Sociodemographic Correlates of Psychological Symptoms of Premenstrual Syndrome


Baljit Jassal
Rakesh Kumar
Jagminder Kaur Bajaj


Background: Premenstrual syndrome is a multifactorial psychoneurendocrine disorder. Etiology of PMS is still not demarcated & research continues in this area. Role of corelates age, parity, marital, educational & occupational status of PMS is being explored in various regions.Objective: To study sociodemographic correlates of psychological symptoms of premenstrual syndrome in woman of reproductive age group.Material and Methods: Prospective observational study was carried on 247 females in the reproductive age group. The participants were given the list of 18 preliminary symptoms and asked to encircle the symptoms they suffer during later part of the menstrual cycle in any of the last 3 cycles. In participants reporting ≥3 symptoms, the psychological symptoms were analysed and their association was observed with various sociodemographic parameters (age, location- rural/urban, marital status, parity, education, occupation).Results: 155(62.57%) reported 3 or more symptoms during later part of the menstrual cycle in the last 3 cycles. 149(96.1%) females reported at least one psychological symptom. These women showed following demographic correlates. 74.5% of females belonged to 18-26 years age group. 75.8% were unmarried. 81% had no child. 87.2% were from urban area. 71.1% were senior secondary. 96% females had mental work occupation.Conclusion: On retrospective screening there was 62.57% prevalence but on prospective follow up with PMTS & daily diary prevalence was found to be only 4.05%. Most common psychological symptom reported was irritability & there was significant association of irritability with educational status, type of work & parity. Mood swings were significantly more in females doing mental work.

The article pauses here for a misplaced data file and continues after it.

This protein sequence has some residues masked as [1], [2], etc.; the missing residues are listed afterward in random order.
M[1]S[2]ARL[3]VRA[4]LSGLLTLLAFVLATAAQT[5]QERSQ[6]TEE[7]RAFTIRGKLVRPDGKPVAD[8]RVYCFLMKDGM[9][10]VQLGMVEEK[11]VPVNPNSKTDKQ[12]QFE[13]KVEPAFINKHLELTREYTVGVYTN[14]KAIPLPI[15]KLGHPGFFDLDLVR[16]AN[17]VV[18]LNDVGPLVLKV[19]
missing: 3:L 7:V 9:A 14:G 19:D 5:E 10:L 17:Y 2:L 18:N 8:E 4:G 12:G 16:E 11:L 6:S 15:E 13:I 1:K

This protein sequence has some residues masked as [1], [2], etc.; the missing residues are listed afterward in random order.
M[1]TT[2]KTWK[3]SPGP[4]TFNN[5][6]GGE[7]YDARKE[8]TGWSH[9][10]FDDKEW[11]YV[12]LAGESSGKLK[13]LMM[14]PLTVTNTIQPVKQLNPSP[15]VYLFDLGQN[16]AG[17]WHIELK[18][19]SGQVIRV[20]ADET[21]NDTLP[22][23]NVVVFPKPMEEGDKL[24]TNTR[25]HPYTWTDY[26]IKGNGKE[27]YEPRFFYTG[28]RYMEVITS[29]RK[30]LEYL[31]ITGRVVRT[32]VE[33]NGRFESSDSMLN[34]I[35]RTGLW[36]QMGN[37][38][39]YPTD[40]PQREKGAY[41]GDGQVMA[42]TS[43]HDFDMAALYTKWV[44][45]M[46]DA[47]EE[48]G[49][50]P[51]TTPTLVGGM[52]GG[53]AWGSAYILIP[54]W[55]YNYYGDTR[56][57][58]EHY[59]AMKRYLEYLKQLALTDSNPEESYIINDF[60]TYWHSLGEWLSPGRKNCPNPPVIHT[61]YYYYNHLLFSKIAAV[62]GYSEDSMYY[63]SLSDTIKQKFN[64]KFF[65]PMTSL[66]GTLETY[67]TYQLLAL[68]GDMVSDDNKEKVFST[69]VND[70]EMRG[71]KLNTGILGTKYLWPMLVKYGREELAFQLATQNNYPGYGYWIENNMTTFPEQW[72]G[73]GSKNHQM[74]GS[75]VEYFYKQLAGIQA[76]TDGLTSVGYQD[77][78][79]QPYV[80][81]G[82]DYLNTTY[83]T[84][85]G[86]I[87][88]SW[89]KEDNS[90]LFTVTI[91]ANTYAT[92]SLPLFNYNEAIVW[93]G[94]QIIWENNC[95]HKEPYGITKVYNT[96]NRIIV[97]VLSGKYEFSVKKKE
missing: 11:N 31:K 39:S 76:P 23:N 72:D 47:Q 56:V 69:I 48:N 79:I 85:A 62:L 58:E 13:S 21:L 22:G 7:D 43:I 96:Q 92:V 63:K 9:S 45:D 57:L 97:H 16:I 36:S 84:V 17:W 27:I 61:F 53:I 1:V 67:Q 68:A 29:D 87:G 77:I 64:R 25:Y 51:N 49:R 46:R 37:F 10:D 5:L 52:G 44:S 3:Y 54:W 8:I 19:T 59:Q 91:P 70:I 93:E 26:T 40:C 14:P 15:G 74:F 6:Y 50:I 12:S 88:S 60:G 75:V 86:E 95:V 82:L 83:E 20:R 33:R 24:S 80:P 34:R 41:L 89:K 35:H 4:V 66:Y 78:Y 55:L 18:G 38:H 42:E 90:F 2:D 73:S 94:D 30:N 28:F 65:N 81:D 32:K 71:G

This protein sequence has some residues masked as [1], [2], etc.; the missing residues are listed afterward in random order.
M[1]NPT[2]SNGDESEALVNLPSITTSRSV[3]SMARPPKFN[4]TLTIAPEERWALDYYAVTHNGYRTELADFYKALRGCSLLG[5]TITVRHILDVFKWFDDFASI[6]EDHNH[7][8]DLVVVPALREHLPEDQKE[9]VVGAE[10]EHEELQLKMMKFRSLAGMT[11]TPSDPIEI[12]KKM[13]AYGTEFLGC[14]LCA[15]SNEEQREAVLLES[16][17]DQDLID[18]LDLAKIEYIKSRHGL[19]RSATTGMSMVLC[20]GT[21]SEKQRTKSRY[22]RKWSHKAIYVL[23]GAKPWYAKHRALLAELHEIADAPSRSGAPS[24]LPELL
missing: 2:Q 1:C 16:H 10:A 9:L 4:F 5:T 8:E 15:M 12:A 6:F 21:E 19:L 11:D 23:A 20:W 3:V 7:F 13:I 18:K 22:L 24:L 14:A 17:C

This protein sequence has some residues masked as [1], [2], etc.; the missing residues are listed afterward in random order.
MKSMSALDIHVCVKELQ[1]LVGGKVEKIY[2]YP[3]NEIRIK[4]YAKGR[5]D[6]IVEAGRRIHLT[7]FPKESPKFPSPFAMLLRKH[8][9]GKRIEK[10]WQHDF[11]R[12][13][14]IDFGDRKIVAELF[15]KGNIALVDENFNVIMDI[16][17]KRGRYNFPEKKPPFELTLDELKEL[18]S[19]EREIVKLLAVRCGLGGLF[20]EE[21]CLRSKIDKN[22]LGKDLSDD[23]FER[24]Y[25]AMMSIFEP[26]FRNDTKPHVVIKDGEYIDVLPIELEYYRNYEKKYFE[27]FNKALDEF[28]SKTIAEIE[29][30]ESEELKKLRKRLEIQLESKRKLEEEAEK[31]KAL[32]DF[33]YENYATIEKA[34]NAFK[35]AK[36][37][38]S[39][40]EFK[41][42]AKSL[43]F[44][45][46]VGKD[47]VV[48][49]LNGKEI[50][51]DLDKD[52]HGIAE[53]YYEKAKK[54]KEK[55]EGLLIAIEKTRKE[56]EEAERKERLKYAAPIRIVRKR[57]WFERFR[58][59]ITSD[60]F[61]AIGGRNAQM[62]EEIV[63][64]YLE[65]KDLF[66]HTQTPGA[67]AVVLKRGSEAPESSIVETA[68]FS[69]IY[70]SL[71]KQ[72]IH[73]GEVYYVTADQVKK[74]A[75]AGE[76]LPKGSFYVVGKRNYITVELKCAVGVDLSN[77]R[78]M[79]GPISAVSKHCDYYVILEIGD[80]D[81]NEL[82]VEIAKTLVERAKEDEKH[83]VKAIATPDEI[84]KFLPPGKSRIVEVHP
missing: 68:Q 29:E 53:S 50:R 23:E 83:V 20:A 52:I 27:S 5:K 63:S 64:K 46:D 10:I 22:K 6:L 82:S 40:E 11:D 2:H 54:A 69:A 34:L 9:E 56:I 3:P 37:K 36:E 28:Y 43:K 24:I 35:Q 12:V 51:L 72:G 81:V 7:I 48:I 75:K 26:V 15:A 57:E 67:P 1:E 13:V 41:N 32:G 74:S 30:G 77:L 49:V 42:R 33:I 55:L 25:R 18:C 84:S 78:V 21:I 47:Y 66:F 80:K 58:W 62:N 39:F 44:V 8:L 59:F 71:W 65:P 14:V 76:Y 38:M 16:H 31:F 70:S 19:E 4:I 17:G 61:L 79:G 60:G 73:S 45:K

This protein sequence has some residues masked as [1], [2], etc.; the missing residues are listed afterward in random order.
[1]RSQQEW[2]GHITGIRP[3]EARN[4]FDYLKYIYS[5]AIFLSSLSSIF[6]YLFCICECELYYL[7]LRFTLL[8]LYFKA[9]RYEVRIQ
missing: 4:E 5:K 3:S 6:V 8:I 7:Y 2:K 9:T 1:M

How to Cite
Jassal, B., Kumar, R., & Bajaj, J. K. (2018). Sociodemographic Correlates of Psychological Symptoms of Premenstrual Syndrome. International Journal of Medical and Dental Sciences, 1621–1627.


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